The song was the same, so also the singers and drummers. And, when the struggle for the flag-bearer of PDP was heating up, Chief Anenih told the old story to those who cared to listen, that there is no vacancy in Aso Rock.
That statement may have been meant, in the first instance, for those in PDP who were arguing about zoning and asking that President Jonathan steps aside for the North to rule for the period Yar’Adua would have been there before the position would go back to the South. If they fail to get the message, it would be their fault.
But with what has been happening, it is proper to make trumpeters of such inane warnings to also get the message of change, the type of change the world is insisting on, the change that emerges through transparent due process. If such change or changes are denied or truncated or ignored in favour of weird schemes and contraptions of the past, then Atiku’s warning cannot be treated in isolation and described as treasonable.
He said, and this is commonplace among those who have read a book or two on governance, that those who make peaceful change impossible make violent change inevitable. Coming from Atiku, some say he was reintroducing the do-or-die mantra of Obasanjo’s era.
But the two statements are not what we want for this year. The truth, however, is that this year, as in other years, we shall reap the fruits of what we sow. We are not sowing the seeds that will bear fruits of peace if we plant bombs that maim and kill. The packaging of deadly weapons in crates marked tomato purees will not by magic turn guns and bombs into tomato puree.
The bombing of the rally of a PDP aspirant who wanted to express his intention to contest an election this year in Bayelsa State, a constitutional provision to fill the many vacancies created by due process, is not a route to seeking and entrenching peace. In the new time, we must speak the language of change. In Section 14 of the Constitution, we are told by the people that sovereignty belongs to them, resides in them.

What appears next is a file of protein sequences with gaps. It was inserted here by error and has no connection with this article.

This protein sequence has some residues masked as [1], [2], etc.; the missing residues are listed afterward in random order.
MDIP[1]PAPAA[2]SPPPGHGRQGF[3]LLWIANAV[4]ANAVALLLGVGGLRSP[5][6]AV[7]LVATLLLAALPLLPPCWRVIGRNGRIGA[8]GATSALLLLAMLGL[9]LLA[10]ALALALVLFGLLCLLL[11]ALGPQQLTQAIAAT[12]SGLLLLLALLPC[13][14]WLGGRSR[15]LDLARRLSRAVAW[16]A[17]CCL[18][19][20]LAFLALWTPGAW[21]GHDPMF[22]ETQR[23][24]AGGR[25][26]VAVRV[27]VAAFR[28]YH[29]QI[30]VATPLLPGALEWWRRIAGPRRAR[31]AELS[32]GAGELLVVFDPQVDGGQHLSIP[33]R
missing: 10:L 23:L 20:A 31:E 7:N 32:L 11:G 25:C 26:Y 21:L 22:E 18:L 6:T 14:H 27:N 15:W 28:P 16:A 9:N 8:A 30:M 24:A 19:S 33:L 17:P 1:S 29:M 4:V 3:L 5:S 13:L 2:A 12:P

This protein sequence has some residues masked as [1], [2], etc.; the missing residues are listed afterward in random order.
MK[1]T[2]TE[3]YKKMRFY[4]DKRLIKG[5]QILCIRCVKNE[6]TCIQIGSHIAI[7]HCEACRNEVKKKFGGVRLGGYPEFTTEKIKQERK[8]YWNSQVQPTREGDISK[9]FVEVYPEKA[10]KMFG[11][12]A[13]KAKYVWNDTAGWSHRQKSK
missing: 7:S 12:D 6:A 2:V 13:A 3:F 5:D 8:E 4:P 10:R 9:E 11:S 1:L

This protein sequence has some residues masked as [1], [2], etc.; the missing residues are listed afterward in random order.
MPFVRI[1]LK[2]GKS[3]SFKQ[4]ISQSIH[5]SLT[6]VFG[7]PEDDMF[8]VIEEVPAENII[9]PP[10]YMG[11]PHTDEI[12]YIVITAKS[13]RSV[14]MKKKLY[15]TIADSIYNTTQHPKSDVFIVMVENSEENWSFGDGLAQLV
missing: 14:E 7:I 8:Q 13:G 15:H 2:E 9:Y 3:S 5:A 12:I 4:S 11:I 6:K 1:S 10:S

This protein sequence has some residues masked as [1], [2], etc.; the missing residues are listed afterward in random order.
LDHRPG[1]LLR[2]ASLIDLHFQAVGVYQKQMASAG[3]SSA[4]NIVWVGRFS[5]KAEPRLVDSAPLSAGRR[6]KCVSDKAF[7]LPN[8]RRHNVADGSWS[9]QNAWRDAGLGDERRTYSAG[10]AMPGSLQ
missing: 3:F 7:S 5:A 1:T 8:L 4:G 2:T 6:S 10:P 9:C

They donate powers well settled in the constitution to the organs established for the purpose of carrying out specific and specified duties. How you access the office listed is unambiguous; what you should do there is stated, how long you would be there is settled, and how you will exit the office is right there for you to see.
But for the ways to exit the offices listed, would we have electoral laws passed to regulate the registration of voters, the conduct of polls, the announcement of results and the swearing-in of those who won? But, for the fact that there are vacancies to be filled, would the holders of offices be told that they got there by processes that were questionable and so should quit?
Of course, there is vacancy in Aso Rock and so also in the states. The world is indeed, changing and so also should be the way we reflect the changes in speech and in action. To say that there is no vacancy where the Constitution says there is, can only be a pointer to wanting to subvert the process of filling the vacancy.
And, to say that violent change is inevitable where peaceful change is subverted is a clear enough answer to those who undermine due process. We do not accept denial of vacancies where they clearly are there to be filled, nor do we pray for violent change which will no doubt make all the greedy ones lose everything. Welcome to a new year, a year we all pray for changes of mindsets that would appreciate the rules that govern the choice of the road taken.